Lighthouse Attestation Simulator

Attestation performance is arguably the most well-known performance metric for Ethereum validators. It is the "effectiveness" rating on beaconcha.in and is most frequently the reason for a profit or loss each epoch.

In v4.6.0, Lighthouse released a new mechanism for tracking the performance of a Beacon Node. This mechanism internally simulates and evaluates the production of an attestation every epoch, regardless of the presence of any local validators.

The attestation simulator was described in sigp/lighthouse#4526 and implemented by @v4lproik in sigp/lighthouse#4880.

Each simulated attestation is evaluated approximately 16 slots after it is produced to determine if it would have received head, target or source rewards. The results of this evaluation are exposed in the following Prometheus counter metrics:

  • validator_monitor_attestation_simulator_head_attester_hit_total
  • validator_monitor_attestation_simulator_head_attester_miss_total
  • validator_monitor_attestation_simulator_target_attester_hit_total
  • validator_monitor_attestation_simulator_target_attester_miss_total
  • validator_monitor_attestation_simulator_source_attester_hit_total
  • validator_monitor_attestation_simulator_source_attester_miss_total

With these metrics, we can produce graphs which show the attestation performance for each node:

Graphs

"Source Vote Success" has been omitted since it was all 100%.

These graphs are Grafana "bar charts" over the following Prometheus queries:

"Head Vote Success" Query

increase(validator_monitor_attestation_simulator_head_attester_hit_total[$__range]) /
  (increase(validator_monitor_attestation_simulator_head_attester_hit_total[$__range]) +
    increase(validator_monitor_attestation_simulator_head_attester_miss_total[$__range]))

"Target Vote Success" Query

increase(validator_monitor_attestation_simulator_target_attester_hit_total[$__range]) /
  (increase(validator_monitor_attestation_simulator_target_attester_hit_total[$__range]) +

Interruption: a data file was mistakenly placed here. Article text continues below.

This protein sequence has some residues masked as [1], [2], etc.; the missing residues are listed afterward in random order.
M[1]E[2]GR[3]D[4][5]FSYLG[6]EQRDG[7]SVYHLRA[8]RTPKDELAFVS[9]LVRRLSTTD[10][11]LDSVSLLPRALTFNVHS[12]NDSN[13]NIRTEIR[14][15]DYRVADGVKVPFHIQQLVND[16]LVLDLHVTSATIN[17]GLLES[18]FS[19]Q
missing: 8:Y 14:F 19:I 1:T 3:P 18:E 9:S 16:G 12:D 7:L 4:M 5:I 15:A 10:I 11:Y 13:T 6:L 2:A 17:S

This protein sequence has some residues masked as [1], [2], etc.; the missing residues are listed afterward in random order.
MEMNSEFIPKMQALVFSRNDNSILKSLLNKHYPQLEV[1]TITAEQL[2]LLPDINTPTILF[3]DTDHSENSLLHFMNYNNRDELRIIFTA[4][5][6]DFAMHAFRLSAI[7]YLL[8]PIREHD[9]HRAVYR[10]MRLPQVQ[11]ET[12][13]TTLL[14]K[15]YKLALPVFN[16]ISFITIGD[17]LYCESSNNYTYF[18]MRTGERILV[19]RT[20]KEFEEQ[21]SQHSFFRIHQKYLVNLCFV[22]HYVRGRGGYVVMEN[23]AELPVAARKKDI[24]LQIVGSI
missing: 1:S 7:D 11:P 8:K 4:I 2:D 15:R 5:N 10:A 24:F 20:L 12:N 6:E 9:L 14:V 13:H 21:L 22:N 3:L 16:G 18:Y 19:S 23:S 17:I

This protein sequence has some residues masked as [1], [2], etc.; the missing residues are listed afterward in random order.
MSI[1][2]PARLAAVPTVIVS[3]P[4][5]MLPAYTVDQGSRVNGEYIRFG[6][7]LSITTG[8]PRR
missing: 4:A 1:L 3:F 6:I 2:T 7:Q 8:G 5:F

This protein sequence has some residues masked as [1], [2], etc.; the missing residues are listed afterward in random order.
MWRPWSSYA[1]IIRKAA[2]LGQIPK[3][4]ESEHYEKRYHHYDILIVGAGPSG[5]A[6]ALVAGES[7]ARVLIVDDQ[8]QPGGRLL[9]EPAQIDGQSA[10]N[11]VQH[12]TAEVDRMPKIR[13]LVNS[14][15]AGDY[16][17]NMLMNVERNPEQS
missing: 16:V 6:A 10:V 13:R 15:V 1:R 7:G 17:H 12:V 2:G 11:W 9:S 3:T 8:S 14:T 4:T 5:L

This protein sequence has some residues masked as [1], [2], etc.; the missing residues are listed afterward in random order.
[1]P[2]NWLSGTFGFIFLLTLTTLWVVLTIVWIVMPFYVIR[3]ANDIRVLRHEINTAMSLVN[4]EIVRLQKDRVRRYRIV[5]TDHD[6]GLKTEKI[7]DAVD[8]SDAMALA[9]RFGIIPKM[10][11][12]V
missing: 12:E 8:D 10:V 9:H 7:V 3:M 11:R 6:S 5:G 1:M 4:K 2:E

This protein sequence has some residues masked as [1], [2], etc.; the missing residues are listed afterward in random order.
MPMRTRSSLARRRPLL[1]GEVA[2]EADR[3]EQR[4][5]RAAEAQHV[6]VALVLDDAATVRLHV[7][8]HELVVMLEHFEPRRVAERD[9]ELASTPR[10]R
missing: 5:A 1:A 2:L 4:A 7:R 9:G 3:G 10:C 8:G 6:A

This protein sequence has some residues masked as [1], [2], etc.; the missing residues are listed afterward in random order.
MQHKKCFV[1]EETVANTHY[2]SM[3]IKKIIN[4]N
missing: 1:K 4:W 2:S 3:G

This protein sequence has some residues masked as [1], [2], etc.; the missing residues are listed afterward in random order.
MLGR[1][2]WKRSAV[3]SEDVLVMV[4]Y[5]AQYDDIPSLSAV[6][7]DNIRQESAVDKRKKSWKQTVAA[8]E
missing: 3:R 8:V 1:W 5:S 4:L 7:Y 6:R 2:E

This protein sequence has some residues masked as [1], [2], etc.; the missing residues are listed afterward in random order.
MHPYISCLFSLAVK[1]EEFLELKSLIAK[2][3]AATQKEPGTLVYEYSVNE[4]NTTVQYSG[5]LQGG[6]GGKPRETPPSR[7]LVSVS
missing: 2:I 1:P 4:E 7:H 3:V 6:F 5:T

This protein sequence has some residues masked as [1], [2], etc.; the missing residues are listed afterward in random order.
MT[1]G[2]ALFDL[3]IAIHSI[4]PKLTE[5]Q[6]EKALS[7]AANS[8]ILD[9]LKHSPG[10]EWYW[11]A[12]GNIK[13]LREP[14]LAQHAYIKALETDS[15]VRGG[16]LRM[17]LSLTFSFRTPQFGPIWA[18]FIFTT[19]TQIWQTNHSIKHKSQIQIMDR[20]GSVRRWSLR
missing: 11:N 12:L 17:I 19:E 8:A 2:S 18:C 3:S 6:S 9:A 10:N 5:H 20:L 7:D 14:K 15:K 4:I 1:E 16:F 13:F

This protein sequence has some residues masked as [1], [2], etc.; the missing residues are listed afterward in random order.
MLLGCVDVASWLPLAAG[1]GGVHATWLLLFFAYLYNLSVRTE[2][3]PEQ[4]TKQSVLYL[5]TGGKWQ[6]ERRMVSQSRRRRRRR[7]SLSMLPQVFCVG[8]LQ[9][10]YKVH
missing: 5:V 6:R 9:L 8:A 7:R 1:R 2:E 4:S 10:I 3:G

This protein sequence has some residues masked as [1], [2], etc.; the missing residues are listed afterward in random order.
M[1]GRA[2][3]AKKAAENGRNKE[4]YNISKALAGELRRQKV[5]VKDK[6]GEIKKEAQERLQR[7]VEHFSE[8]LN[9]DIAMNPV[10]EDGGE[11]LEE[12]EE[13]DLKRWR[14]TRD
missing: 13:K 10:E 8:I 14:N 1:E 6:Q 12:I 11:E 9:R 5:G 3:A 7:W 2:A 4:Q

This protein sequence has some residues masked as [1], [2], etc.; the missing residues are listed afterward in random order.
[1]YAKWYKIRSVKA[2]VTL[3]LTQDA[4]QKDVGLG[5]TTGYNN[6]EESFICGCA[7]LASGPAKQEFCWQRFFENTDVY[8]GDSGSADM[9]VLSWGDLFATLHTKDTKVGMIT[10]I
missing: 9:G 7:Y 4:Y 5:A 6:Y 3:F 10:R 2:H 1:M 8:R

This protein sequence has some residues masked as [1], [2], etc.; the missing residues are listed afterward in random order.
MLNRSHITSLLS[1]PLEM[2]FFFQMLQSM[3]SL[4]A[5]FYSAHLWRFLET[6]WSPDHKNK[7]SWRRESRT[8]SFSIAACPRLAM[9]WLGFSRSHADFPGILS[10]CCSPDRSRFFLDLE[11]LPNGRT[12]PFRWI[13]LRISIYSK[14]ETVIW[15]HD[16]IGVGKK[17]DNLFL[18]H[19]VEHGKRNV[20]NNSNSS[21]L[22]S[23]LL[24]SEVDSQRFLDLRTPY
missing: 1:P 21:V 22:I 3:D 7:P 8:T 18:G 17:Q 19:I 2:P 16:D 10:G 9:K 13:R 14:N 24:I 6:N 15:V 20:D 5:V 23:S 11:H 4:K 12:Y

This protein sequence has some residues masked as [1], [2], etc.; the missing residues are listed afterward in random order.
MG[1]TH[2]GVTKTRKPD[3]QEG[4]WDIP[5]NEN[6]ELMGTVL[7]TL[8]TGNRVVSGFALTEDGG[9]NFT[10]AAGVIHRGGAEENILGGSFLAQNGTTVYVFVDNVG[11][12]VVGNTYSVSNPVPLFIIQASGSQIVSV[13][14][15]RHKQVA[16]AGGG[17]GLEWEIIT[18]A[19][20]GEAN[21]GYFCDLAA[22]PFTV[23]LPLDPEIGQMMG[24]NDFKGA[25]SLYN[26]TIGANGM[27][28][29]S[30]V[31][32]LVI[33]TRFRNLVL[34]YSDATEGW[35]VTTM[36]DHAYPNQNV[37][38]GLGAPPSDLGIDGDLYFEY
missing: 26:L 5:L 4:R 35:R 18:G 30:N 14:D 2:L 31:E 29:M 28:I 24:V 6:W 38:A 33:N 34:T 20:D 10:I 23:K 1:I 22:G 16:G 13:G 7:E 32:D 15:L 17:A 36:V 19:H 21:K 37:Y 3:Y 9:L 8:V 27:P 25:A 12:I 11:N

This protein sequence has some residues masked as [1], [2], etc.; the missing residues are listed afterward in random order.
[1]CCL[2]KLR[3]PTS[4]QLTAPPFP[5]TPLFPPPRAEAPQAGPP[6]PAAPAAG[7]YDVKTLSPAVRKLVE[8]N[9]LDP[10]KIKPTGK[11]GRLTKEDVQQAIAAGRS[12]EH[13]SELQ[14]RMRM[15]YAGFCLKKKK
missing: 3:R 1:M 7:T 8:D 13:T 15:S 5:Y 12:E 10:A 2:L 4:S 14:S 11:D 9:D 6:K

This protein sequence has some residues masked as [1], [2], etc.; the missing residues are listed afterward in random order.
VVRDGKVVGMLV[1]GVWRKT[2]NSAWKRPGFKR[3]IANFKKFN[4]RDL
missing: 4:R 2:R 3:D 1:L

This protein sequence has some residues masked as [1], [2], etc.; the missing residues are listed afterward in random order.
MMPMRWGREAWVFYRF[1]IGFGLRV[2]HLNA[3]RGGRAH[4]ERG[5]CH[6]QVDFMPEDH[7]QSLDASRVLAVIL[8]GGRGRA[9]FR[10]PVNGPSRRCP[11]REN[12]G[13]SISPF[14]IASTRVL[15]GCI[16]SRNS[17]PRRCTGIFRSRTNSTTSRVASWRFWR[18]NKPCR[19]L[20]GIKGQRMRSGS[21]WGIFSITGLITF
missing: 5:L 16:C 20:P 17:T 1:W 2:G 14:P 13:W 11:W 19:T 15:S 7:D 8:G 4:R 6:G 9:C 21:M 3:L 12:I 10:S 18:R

increase(validator_monitor_attestation_simulator_target_attester_miss_total[$__range]))

This dashboard can be downloaded at sigp/lighthouse-metrics.

Limitations

These metrics give a great view on the BN's ability to observe and import blocks, however there are limitations:

  1. Simulated attestations are never published, so they provide no insight into a node's ability to publish to the network.
  2. The Validator Client (VC) is not involved in attestation simulation, so these metrics include nothing about its performance or the latency of its connection to the BN.

Regardless of these limitations, attestation performance is often a measure of how expediently a BN can observe and import blocks. The attestation simulator simply and comprehensively covers both of these aspects.

Performance Factors

Where performance is related to block observation and import speeds, I've observed the following factors to have a significant impact:

  • Geographic location: being further away from the validator who produced the block means the block will, on average, be received later. I've found this to be the most impactful factor in attestation performance.
  • CPU: processing a block is CPU intensive and faster CPUs import blocks quicker. In particular, I've observed that CPUs with SHA extensions perform significantly better. CPUs with SHA extensions are widely available (retail and cloud) and I would consider it a must-have for all future builds. Look for SHA256 hardware acceleration: true in lighthouse --version.

There are likely a myriad of other things which affect performance that I have not covered or investigated. RAM speed, for example, is something that I have not investigated and may have some material impact. Disk speed can also play a part, however Lighthouse works hard to avoid using the disk during block import so I suspect any NVMe drive is sufficient. There is much to learn about optimal staking hardware and I hope tools like the attestation simulator can enable this research.

As an exercise, we can compare the metrics from the earlier Grafana screenshot and see what we can learn about the factors that influence performance. The six example nodes are mainnet nodes that Sigma Prime uses for experimentation and testing. The table below shows the nodes from the Grafana screenshot with additional info about each node.

Head Success % Hostname Location Internet CPU SHA Extensions EE
99.5% helsinki-ryzen-3600 Hetzner Datacenter in Helsinki Fibre 6c @ 3.6-4.2GHz, Launched 2019 Yes Nethermind
99.4% helsinki-ryzen-7700 Hetzner Datacenter in Helsinki Fibre 8c @ 3.8-5.3GHz, Launched 2023 Yes Besu
98.5% sydney-ryzen-5800x OVH Datacenter in Sydney Fibre 8c @ 3.8-4.7GHz, Launched 2020 Yes Geth